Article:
The Case for Spencer

When offensive tackle Gabe Carimi returns from a dislocated knee in Week 9, Chris Spencer is expected to return to the bench. We go to the film room to show why that would be a big mistake.

The offensive line has been in flux since Gabe Carimi dislocated his knee in Week 2. The Chicago Bears tried Frank Omiyale at right tackle, with disastrous results. Lance Louis played a bit at right guard yet was slid outside to tackle when Omiyale failed. Even Edwin Williams saw some playing time.

Yet the player that has stood out most during Carimi's absence has been Chris Spencer. Signed this offseason to ostensibly replace Olin Kreutz, the career center has been playing right guard instead. Even though he has little experience at the position, Spencer has been the most dependable of the front five over the past few weeks.

Carimi is expected to return after this week's bye when the Bears face the Philadelphia Eagles in Week 9. He will slide back into his right tackle spot. How the rest of the line will shake out is still up in the air. Most feel that offensive line coach Mike Tice will put Louis back to right guard and relegate Spencer to bench duty again.


G Chris Spencer
Jonathan Daniel/Getty

Yet that strategy would take the team's most dependable interior lineman off the field. For the sake of continuity, it is understandable Tice would want to reinstitute the starting front five he developed throughout training camp. Yet on film, Spencer has shown dependability and intelligence at guard. He's quick down the line and is outstanding picking up defenders in space. Fundamentally, he's a rock.

We spent time in the film room breaking down Spencer's play from Sunday's 24-18 victory over the Tampa Baby Buccaneers to demonstrate why he needs to remain a starter.

-3rd and 7. Bears use a three-receiver set with QB Jay Cutler in shotgun. DT Brian Price is across from Spencer and DE Michael Bennett is across from RT Lance Louis. At the snap, Spencer takes on Price and drives him outside. Bennett takes a few steps forward then slides behind Price on a stunt. Spencer passes off Price then picks up Bennett crashing inside. At the same time, J'Marcus Webb lets DE Adrian Clayborn get pressure inside, forcing Cutler to move out of the pocket. Spencer holds his block and pushes Price past the pocket, opening a lane for Cutler to step up and get the pass off.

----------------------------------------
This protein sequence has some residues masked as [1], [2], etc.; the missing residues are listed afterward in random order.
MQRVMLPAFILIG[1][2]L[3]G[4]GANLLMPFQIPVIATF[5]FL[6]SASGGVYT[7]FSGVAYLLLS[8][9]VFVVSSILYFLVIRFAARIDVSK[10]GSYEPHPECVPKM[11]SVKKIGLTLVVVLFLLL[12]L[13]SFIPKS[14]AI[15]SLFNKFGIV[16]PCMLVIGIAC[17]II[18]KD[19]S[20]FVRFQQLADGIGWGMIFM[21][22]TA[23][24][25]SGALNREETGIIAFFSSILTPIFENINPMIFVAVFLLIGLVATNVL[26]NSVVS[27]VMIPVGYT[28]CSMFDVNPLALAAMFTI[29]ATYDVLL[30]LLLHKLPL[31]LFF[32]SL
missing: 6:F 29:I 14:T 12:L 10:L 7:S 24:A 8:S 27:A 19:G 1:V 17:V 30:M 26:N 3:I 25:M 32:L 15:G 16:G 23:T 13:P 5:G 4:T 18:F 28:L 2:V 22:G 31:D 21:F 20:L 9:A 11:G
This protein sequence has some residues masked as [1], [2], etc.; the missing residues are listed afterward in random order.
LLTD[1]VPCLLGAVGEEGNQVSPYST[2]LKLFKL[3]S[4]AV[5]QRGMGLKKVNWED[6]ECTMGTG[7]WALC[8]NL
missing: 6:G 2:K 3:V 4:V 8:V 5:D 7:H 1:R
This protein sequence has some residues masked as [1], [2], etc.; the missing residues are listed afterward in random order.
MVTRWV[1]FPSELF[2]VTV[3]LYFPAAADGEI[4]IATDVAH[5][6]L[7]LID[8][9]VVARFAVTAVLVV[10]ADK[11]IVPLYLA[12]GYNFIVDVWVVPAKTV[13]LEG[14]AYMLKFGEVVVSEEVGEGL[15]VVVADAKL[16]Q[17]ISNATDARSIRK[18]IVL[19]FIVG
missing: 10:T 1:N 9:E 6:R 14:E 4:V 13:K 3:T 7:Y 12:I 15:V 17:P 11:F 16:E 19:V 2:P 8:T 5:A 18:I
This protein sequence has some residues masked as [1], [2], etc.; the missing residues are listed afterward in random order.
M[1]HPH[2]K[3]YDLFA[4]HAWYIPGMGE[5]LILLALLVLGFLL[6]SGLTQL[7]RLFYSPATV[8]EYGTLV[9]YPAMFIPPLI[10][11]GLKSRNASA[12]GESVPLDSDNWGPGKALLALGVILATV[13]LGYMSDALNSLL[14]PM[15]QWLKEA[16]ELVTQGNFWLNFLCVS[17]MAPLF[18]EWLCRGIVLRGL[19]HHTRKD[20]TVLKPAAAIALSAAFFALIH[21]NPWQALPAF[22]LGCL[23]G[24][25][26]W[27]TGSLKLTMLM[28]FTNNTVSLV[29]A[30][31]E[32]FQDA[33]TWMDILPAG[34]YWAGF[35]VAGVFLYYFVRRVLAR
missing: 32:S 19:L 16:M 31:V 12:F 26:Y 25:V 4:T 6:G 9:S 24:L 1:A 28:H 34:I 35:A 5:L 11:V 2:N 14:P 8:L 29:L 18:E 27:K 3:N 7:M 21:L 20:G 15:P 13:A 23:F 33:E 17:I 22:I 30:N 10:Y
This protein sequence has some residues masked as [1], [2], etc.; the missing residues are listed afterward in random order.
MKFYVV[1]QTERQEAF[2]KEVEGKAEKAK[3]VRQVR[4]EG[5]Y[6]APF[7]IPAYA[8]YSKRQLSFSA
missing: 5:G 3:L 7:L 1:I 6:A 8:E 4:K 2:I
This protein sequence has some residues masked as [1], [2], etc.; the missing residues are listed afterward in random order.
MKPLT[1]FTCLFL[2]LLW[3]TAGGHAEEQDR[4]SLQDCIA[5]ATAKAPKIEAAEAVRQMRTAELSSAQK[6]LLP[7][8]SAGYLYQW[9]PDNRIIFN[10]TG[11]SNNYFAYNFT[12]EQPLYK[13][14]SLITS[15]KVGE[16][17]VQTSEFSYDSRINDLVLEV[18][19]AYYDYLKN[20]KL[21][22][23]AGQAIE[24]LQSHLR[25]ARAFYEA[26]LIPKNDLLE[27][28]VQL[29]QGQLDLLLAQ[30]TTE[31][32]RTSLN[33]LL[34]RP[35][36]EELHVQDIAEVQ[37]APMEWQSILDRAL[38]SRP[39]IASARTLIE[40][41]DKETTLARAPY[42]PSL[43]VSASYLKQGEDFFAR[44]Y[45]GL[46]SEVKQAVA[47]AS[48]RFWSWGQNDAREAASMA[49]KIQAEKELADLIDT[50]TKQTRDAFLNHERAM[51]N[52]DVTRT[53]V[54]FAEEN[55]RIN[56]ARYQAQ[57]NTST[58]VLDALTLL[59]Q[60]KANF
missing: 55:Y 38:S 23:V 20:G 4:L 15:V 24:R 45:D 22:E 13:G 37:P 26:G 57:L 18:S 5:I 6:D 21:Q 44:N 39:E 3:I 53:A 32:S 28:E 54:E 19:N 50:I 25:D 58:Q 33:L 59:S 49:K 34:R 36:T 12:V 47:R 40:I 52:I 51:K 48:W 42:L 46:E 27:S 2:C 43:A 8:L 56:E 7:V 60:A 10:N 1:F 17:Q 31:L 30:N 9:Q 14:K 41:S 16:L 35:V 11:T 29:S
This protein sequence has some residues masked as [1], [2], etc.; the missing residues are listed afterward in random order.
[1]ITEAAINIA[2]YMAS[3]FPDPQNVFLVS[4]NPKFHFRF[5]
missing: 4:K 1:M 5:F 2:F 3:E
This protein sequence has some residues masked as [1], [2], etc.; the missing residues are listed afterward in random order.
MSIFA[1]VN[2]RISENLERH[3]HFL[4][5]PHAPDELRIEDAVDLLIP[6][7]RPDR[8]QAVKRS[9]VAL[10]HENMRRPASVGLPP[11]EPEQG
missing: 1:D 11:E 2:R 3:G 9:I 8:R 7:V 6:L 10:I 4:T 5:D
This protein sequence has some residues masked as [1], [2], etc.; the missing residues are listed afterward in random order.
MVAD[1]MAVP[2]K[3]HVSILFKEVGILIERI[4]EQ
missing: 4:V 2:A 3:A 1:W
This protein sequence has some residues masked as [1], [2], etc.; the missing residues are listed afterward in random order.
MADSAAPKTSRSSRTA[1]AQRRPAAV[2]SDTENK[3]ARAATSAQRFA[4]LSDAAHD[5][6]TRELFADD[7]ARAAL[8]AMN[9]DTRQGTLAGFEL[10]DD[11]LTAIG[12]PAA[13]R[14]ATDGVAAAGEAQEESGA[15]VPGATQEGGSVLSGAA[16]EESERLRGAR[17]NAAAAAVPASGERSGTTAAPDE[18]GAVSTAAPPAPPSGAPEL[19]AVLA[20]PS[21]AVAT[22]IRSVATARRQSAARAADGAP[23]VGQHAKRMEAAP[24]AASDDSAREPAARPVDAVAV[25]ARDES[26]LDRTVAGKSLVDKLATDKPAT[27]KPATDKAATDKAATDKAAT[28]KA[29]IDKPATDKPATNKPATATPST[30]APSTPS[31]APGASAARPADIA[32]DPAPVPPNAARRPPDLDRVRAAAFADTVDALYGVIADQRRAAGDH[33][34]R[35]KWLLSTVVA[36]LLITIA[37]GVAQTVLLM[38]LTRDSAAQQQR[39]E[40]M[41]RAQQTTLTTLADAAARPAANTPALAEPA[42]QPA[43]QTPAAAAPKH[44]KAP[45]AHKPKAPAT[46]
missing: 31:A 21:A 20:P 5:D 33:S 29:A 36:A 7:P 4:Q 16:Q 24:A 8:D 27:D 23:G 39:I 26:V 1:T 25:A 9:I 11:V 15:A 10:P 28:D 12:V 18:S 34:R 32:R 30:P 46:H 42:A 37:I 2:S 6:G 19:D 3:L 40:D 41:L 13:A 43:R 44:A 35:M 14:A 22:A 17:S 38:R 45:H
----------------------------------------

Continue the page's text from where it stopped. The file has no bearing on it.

On this play, Spencer keeps two players from getting to the quarterback. He drives Price outside where he has help, then picks up Bennett and clears him all the way to the other side of the field. All the while, Webb is allowing his guy to get pressure on the quarterback.

-2nd and 6. The Bears line in up a two-tight end set with Cutler under center and RB Matt Forte alone in the backfield. Before the snap, Matt Spaeth motions from the left edge to the right edge. At the snap, Forte takes the handoff running off-tackle left. Spencer pulls left to lead the play. Clayborn is unblocked initially and Spencer lays a hit on him that stands up the defender. Clayborn eventually recovers and spins Spencer to the ground but not before Forte is already through the hole. The play goes for a gain of 22 yards.